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Polanski abandons plan to preside over French Oscars

Associated Press logo Associated Press 1/24/2017 By ANGELA CHARLTON, Associated Press
FILE - In this Friday Feb. 28, 2014 file picture, Polish-French film director Roman Polanski holds his best director award during the 39th French Cesar Awards Ceremony in Paris, France. Filmmaker Roman Polanski has decided not to preside over the French equivalent of the Oscars, after protests from France's women's rights minister and feminist groups because of decades-old U.S. sex charges. (AP Photo/Lionel Cironneau, File) © The Associated Press FILE - In this Friday Feb. 28, 2014 file picture, Polish-French film director Roman Polanski holds his best director award during the 39th French Cesar Awards Ceremony in Paris, France. Filmmaker Roman Polanski has decided not to preside over the French equivalent of the Oscars, after protests from France's women's rights minister and feminist groups because of decades-old U.S. sex charges. (AP Photo/Lionel Cironneau, File)

PARIS (AP) — Filmmaker Roman Polanski has abandoned plans to preside over the French equivalent of the Oscars, after protests from France's women's rights minister and feminist groups prompted by decades-old U.S. sex charges against him.

FILE - In this file photo from Oct. 30, 2015, filmmaker Roman Polanski talks to reporters in Krakow, Poland, after a Polish judge ruled that Polish law forbids his extradition to the U.S., where in 1977 he pleaded guilty to having had sex with a minor. Filmmaker Roman Polanski has decided not to preside over the French equivalent of the Oscars, after protests from France's women's rights minister and feminist groups because of decades-old U.S. sex charges. (AP Photo/Jarek Praszkiewicz, File) © The Associated Press FILE - In this file photo from Oct. 30, 2015, filmmaker Roman Polanski talks to reporters in Krakow, Poland, after a Polish judge ruled that Polish law forbids his extradition to the U.S., where in 1977 he pleaded guilty to having had sex with a minor. Filmmaker Roman Polanski has decided not to preside over the French equivalent of the Oscars, after protests from France's women's rights minister and feminist groups because of decades-old U.S. sex charges. (AP Photo/Jarek Praszkiewicz, File)

It's a surprising setback for the 83-year-old director, a Holocaust survivor who is widely respected in France and whose film career has continued to flourish since he settled in Paris after fleeing the U.S. in the late 1970s.

"Deeply saddened" by the renewed criticism, Polanski decided not to lead the Feb. 24 Cesars Awards "so as not to disrupt the Cesars ceremony, which should be devoted to cinema and not to the designation of its president," according to a statement from Polanski's lawyer Herve Temime.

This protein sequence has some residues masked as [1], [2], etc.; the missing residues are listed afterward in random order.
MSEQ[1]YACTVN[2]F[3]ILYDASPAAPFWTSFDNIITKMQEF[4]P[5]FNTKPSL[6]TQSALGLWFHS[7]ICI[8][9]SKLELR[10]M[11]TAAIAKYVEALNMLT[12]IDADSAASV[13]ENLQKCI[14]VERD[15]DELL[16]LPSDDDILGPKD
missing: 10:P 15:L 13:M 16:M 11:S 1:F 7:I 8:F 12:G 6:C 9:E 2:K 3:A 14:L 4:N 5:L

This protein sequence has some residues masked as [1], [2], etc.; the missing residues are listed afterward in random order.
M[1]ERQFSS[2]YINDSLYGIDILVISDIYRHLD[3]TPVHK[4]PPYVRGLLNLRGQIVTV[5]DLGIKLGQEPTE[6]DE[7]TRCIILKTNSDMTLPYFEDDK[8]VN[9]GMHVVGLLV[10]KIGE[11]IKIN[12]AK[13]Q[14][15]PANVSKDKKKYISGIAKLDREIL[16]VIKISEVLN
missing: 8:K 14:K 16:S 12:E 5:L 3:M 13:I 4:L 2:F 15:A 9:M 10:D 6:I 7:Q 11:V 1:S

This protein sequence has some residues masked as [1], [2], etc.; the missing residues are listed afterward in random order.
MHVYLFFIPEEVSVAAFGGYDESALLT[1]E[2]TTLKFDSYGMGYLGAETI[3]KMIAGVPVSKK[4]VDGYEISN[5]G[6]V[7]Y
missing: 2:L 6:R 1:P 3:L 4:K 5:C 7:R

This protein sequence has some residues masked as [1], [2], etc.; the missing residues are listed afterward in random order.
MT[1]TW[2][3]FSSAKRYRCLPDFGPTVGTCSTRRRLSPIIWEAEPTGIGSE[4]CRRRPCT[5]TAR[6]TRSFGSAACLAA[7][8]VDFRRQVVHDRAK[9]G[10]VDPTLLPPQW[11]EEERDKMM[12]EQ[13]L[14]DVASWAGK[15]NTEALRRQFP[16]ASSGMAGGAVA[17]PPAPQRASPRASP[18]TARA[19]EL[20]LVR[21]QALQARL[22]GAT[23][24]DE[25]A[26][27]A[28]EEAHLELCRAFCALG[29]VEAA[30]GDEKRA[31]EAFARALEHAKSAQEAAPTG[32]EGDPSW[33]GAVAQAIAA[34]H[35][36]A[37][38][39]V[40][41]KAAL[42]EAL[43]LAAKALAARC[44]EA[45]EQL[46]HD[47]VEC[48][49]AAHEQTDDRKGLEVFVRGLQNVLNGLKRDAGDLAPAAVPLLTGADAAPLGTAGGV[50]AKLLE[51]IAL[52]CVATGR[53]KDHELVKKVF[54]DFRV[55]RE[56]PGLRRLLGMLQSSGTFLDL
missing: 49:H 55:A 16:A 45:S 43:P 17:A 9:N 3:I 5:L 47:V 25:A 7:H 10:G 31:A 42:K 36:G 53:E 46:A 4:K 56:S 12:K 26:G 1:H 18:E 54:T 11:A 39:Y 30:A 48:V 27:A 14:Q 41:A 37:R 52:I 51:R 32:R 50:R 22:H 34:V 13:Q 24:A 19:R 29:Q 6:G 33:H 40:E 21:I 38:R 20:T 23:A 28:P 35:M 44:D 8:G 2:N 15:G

The arts academy holding the Cesars Awards is discussing alternative options after Polanski's decision, an academy official said Tuesday.

Academy president Alain Terzian, in initially inviting Polanski, hailed him as an "insatiable esthete reinventing his art and works over the years."

Women's minister Laurence Rossignol called the move "shocking." Activist groups called for protests outside the ceremony, with an online campaign accusing Polanski of being a "criminal who drugged and raped a 13-year-old child and escaped justice."

Polanski pleaded guilty to unlawful sexual intercourse with a 13-year-old girl during a photo shoot in Los Angeles in 1977, but then fled the United States before final sentencing. He is still wanted by American judicial authorities, and is subject to an Interpol notice in 188 countries.

Longtime Polanski friend Thierry Fremaux, director of the Cannes Film Festival, said on RTL radio Tuesday that the filmmaker is "devastated" by the criticism in France.

It comes after recent allegations by a French radio presenter and other women that a prominent photographer sexually abused them as teens, a case that revived concerns in France about impunity for celebrity behavior.

Polanski has won eight Cesars over his career, and won the 2003 best director Oscar for "The Pianist." However, he couldn't travel to Los Angeles to pick up that award.

He travels only to three countries to avoid extradition: France and Switzerland, where he has homes, and Poland, where he was born and survived World War II.

Polanski's lawyer noted that Poland and Switzerland have rebuffed U.S. efforts in recent years to extradite him, and that the woman he assaulted, Samantha Geimer, has called for the U.S. case against him to be dropped.

"This scandal has surfaced in a totally unjustified way," the lawyer's statement said.

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